RHS Science Olympiad team isn’t competing this year

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Curtesy of Yearbook

This is the Science Olympiad team that would have competed if there was competition this season.

Science Olympiad is an American team competition in which students compete in 23 events pertaining to various fields of science, including earth science, biology, chemistry, physics, and engineering.
“It’s cool to see thousands of science kids competing, getting awards, and it almost looks like the Olympics when you get to the end of the day,” chemistry teacher Jeffery Weller said.
Weller has been the Science Olympiad coach here at RHS for around 12-13 years now.
“Mr. Weller is a really good coach,” junior Sam Bovee said. “I didn’t get to participate as much as I would have liked to, but he was really helpful and active with the competitors.”
The tournament usually involves around 16 high school teams with 15 competitors on each team, competing in an all-day event at Thurston High School. The competitors are given a homeroom, and it is open to the public for all to come and watch science events live.
“I planned on competing this year because I didn’t get to compete my freshman year due to covid and science is one of my favorite classes,” junior Yasmin Gonzalez said.
At the beginning of the year, the team only had nine competitors out of the usual 15; and with decreasing numbers and the tournament changing to satellite, it reduced the motivation to compete, and robbed the students of fun.
“I’m a little disappointed that we won’t be competing this year,” Bovee said. “But at the same time, I’m somewhat relieved because I’ve had such a hectic schedule, so it’s kind of like one thing off my plate.”
This is the first year since Weller has been a coach that RHS is not competing in Science Olympiad.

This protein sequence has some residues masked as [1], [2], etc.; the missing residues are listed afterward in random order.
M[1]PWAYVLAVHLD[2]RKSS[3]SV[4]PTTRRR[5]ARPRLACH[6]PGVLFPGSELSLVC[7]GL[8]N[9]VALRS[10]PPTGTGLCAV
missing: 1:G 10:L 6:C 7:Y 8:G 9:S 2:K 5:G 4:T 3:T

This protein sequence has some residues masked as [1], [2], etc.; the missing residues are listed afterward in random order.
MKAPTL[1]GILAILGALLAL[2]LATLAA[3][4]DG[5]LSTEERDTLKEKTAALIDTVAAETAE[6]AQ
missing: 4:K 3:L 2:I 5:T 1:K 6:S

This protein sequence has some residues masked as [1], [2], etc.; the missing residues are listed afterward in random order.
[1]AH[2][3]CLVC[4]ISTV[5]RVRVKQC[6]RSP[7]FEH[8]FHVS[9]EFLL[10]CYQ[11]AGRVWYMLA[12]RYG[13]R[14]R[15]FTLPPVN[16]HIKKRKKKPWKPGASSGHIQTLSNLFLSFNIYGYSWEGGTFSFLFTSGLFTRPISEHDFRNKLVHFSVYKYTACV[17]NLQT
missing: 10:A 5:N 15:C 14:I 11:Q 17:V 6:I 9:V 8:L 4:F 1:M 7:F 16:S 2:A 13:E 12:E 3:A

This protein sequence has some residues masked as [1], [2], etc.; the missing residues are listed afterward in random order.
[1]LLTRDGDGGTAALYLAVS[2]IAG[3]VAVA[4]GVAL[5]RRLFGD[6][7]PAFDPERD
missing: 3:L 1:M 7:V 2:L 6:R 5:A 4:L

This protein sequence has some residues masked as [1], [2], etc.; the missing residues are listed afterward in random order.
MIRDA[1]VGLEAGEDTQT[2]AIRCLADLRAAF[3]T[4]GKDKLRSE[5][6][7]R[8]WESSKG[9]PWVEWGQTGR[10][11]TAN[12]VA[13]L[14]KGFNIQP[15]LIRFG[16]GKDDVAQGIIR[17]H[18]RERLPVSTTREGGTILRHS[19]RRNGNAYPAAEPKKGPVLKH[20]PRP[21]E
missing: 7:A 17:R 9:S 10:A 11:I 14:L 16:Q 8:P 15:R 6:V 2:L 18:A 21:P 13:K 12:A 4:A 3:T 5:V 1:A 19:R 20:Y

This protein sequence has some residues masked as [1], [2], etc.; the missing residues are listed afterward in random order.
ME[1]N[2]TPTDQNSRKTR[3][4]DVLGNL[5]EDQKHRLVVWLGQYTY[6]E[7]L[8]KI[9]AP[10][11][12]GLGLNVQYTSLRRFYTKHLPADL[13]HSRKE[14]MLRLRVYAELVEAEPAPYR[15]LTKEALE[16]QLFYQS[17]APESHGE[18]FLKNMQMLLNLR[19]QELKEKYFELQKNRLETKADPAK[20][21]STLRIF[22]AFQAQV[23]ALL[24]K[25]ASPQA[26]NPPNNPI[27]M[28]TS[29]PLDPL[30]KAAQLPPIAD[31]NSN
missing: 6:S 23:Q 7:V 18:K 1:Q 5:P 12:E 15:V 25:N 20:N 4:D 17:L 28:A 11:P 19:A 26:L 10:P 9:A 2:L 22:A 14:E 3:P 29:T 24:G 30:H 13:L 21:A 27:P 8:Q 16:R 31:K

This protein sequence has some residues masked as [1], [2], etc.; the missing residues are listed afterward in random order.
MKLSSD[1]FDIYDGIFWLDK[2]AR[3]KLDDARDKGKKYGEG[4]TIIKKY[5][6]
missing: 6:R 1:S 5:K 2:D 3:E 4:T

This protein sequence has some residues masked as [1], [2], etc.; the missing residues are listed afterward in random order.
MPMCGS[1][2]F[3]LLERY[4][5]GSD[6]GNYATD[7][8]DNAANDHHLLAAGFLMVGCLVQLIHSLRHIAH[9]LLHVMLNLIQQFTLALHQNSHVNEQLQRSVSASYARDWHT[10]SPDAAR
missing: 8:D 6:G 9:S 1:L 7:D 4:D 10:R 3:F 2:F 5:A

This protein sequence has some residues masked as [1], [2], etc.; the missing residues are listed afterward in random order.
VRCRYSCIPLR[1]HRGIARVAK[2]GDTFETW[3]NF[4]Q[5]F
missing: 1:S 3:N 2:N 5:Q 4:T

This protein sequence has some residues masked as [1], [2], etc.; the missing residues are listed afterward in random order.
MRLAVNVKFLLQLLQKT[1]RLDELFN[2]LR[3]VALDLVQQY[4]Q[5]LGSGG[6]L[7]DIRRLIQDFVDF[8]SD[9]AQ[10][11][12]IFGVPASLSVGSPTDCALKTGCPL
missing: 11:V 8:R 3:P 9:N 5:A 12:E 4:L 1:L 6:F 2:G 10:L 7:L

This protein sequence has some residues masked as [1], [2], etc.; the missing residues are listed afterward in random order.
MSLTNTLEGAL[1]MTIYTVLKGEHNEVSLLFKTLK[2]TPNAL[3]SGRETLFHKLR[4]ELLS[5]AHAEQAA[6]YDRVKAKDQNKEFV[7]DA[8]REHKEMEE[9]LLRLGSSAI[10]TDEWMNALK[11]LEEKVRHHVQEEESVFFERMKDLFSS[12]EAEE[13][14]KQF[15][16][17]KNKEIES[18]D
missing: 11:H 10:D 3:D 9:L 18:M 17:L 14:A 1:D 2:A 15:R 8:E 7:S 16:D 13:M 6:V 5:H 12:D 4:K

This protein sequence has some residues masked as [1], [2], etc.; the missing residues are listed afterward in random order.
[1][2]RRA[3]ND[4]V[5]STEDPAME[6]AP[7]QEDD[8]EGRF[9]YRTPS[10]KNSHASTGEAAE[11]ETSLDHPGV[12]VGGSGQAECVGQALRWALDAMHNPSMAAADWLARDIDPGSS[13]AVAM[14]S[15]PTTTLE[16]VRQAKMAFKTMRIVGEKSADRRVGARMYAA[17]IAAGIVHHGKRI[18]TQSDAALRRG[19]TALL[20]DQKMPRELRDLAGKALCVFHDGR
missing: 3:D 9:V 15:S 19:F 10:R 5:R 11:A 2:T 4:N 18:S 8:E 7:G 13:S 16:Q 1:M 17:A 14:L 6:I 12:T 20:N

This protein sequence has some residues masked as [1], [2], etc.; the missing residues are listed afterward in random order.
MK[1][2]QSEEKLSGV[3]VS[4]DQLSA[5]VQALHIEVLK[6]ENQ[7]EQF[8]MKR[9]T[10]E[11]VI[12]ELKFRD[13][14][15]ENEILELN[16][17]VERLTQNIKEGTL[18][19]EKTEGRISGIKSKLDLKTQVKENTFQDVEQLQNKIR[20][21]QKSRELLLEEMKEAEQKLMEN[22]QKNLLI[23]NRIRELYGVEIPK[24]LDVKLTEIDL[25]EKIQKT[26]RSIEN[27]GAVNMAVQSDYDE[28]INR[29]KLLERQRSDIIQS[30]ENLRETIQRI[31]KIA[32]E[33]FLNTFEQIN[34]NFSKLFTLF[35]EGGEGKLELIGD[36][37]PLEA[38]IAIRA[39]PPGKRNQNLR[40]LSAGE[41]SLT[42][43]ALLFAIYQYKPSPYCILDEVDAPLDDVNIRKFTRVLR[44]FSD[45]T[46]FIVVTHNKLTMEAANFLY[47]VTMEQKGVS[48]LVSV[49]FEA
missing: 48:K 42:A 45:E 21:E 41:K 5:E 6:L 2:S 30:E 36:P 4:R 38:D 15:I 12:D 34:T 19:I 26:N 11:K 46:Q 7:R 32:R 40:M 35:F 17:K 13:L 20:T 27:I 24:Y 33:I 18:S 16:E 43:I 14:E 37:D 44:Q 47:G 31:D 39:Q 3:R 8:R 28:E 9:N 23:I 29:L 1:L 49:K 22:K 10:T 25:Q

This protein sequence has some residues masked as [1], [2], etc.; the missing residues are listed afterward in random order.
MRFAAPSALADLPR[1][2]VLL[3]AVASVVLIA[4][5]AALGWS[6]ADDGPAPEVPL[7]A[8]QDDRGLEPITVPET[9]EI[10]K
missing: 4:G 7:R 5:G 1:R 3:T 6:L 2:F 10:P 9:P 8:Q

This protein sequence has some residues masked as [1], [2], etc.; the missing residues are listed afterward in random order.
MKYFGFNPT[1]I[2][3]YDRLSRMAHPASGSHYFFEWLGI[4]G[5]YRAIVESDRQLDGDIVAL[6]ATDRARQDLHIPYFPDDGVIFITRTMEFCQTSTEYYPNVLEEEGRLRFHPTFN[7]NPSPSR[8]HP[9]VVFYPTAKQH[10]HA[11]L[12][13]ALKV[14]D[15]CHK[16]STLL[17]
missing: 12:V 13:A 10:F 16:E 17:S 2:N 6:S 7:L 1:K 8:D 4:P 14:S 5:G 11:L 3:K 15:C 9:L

“This is the first time that we actually decided that it probably was not worth the effort,” Weller said. “The value that students would get out of this format, to me, just didn’t seem like it would be worth the time and dedication put into it.”
Science Olympiad is a national organization and can benefit students in many ways: being part of a team is well recognized by universities, it looks great on your transcript, and after progress, there are scholarship opportunities.
“This would have been my first year doing a Science Olympiad,” Bovee said. “I wanted to do it because I thought that it would be fun and interesting.”
Science Olympiad is usually a memorable day for all that are involved. The competitors would practice and have meetings during the school week and even on Saturdays, get to meet others that enjoy science as much as they do, and they get to show off all of the hard work and dedication they put in.
“My favorite memory of a specific student is when I had a student, back in 2017, who had built a robot arm. He didn’t read the directions all the way through, and he programmed the whole sequence of the arm as opposed to controlling it on the spot,” Weller said. “The judges were impressed, but we got the biggest laugh out of it.”
The hope for the Science Olympiad is to really try and bump up the numbers and promote it a little more in the future; and they are trying to get the middle school involved because most of the programs in our area have both middle and high school teams.
“Science Olympiad is for anybody; anyone can join and give it a try,” Gonzalez said. “There are so many different avenues and things that people can experience and experiment with.”
Any student that is considering a career in science, or even just enjoys science, should be looking into joining the Science Olympiad team next year.
“What we do in the classroom is great, but to really give yourself a chance to push your academics, and your ability to compete gives you an edge in our scientific world,” Weller said.